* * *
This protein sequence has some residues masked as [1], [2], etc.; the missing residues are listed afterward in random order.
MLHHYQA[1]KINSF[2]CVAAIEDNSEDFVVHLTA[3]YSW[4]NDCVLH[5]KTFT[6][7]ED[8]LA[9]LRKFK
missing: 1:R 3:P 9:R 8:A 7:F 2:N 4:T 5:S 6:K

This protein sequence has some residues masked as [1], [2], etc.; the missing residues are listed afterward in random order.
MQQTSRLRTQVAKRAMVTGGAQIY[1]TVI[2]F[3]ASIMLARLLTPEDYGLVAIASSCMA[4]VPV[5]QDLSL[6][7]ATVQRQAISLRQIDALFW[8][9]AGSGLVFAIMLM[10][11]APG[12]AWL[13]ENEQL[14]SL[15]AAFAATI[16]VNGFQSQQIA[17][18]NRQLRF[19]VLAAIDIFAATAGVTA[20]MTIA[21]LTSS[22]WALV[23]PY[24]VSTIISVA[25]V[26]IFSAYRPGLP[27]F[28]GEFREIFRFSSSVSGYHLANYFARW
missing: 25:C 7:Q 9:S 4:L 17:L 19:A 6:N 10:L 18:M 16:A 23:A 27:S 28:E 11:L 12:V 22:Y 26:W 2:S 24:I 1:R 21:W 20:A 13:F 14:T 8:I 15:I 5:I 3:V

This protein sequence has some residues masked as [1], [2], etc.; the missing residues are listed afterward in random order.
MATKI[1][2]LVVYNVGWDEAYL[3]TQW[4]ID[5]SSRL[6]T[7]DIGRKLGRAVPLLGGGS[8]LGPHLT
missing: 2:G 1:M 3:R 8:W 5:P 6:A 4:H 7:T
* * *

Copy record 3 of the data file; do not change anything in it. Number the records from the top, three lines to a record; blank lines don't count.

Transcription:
This protein sequence has some residues masked as [1], [2], etc.; the missing residues are listed afterward in random order.
MATKI[1][2]LVVYNVGWDEAYL[3]TQW[4]ID[5]SSRL[6]T[7]DIGRKLGRAVPLLGGGS[8]LGPHLT
missing: 2:G 1:M 3:R 8:W 5:P 6:A 4:H 7:T